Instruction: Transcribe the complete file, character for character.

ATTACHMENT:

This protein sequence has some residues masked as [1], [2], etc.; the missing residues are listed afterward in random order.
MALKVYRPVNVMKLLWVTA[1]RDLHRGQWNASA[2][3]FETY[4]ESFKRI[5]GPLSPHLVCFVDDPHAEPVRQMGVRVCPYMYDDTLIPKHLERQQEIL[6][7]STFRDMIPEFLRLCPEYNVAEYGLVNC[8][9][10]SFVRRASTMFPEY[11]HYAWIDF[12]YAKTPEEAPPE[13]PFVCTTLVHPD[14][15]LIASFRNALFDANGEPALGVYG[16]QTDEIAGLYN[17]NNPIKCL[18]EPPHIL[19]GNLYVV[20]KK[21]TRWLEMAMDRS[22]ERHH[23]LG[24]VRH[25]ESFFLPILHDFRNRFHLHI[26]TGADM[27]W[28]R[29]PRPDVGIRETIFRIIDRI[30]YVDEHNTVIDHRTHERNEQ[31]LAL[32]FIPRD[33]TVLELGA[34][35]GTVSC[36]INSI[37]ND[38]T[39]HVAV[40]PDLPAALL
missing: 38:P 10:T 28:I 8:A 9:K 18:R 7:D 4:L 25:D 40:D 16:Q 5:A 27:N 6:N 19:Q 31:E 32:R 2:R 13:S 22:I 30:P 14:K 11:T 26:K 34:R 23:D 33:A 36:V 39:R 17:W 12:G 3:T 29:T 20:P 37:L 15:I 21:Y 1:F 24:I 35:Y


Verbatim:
This protein sequence has some residues masked as [1], [2], etc.; the missing residues are listed afterward in random order.
MALKVYRPVNVMKLLWVTA[1]RDLHRGQWNASA[2][3]FETY[4]ESFKRI[5]GPLSPHLVCFVDDPHAEPVRQMGVRVCPYMYDDTLIPKHLERQQEIL[6][7]STFRDMIPEFLRLCPEYNVAEYGLVNC[8][9][10]SFVRRASTMFPEY[11]HYAWIDF[12]YAKTPEEAPPE[13]PFVCTTLVHPD[14][15]LIASFRNALFDANGEPALGVYG[16]QTDEIAGLYN[17]NNPIKCL[18]EPPHIL[19]GNLYVV[20]KK[21]TRWLEMAMDRS[22]ERHH[23]LG[24]VRH[25]ESFFLPILHDFRNRFHLHI[26]TGADM[27]W[28]R[29]PRPDVGIRETIFRIIDRI[30]YVDEHNTVIDHRTHERNEQ[31]LAL[32]FIPRD[33]TVLELGA[34][35]GTVSC[36]INSI[37]ND[38]T[39]HVAV[40]PDLPAALL
missing: 38:P 10:T 28:I 8:A 9:K 18:R 7:D 4:L 25:D 40:D 16:Q 5:A 27:N 6:N 19:Q 31:E 32:R 2:R 13:S 22:I 30:P 14:K 11:T 26:K 34:R 23:D 33:A 36:V 39:R 17:W 12:G 3:T 29:T 20:P 37:L 15:I 21:Y 1:F 24:I 35:Y